Who are these people and what compels them to watch children be abused? To answer these questions, VG called several of these downloaders, then traveled the country to meet ten of them face to face. The resulting documentary, not for the faint of heart, can be viewed here (in Norwegian).
We all think we know what a pedophile looks like. I picture a banal-looking, middle-aged, middle-class white man lurking near a playground. Sadly, it is not that easy – there is no stereotypical pedophile, and no typical downloader of CAM.
When asked what he had been most surprised by in the course of his investigation, VG’s Einar Stangvik says: “Looking beyond the constant shock of seeing how and about what these people communicate, along with the brutality of the abuse, I’d say it was how normal these people seem otherwise. They’ve got normal jobs, normal families and – based on social media – normal interactions.”
Indeed, VG describes the downloaders as “ordinary people, in all professions, all social strata, all income levels, all ethnic affiliations, all religious backgrounds”. Some of them are students, others hold high-ranking jobs in the healthcare industry. Some are IT specialists, others are artists. Many work with children, as youth leaders in religious organizations, sports coaches, or healthcare workers. While VG’s downloaders are all men, some of the downloaded material featured women abusing children – sometimes their own.
Many CAM viewers do share one trait: their blatant dishonesty. Listen to VG’s interviews and you will hear men claim that they stumbled upon child pornography while looking for regular porn, something which is known to be next to impossible. Others describe their attraction to children as a mere “fetish”. Many are emphatic about one thing: they are not pedophiles.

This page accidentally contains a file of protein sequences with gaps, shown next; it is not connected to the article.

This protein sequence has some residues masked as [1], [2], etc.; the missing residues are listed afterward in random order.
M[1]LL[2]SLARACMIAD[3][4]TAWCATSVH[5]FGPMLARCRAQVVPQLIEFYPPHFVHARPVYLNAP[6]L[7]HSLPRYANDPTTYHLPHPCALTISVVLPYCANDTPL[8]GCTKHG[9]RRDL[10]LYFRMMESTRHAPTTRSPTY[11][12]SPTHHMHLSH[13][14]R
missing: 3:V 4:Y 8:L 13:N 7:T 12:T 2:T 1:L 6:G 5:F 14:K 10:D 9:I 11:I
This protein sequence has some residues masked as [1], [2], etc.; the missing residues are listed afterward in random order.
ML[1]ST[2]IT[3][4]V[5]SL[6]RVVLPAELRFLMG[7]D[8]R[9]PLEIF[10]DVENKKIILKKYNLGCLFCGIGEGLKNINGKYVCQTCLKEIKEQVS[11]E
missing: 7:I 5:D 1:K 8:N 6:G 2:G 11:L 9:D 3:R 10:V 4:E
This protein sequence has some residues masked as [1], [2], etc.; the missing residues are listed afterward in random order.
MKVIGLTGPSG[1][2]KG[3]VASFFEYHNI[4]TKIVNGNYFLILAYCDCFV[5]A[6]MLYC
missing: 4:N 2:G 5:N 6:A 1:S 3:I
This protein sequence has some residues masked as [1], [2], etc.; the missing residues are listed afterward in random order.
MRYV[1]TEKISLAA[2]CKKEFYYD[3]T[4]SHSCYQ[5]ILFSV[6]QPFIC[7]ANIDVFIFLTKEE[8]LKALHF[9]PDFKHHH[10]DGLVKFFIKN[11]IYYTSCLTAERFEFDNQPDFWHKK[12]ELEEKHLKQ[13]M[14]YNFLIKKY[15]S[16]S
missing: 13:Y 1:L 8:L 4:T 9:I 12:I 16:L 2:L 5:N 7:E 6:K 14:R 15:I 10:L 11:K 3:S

Several of VG’s interviewees believe downloading CAM is in no way as bad as producing it, and that they bear no responsibility in the abused children’s ordeal. Asked what he thought of the children in the videos, a man told VG: “I don’t think about them. Not at all. You know that it isn’t good for them, so you don’t go there with your thoughts”.
In one particularly harrowing interview, Høydal asks a downloader:
– Have you ever considered asking for help?
– I don’t think I’m doing anything wrong. Everyone has different preferences.
– Why do you think society does not tolerate sexual preference for children?
– They are very strict in this country. If the police gets ahold of this, I will land in jail, lose my house, my job. (…)
– If you have a preference for children, what do you do about it?
– Unfortunately, you have to just keep it to yourself.
Another man, asked whether he could be indirectly responsible for the abuse, says: “I’d probably say yes, but it (the abuse) has already happened. And it’s so far away. It’s like … if you see a cow get shot in a film, you don’t think much of it. But if you’re standing right next to a cow that gets shot, you might react. Perhaps then you feel responsible. But not when it’s on film”.
A booming cross-border business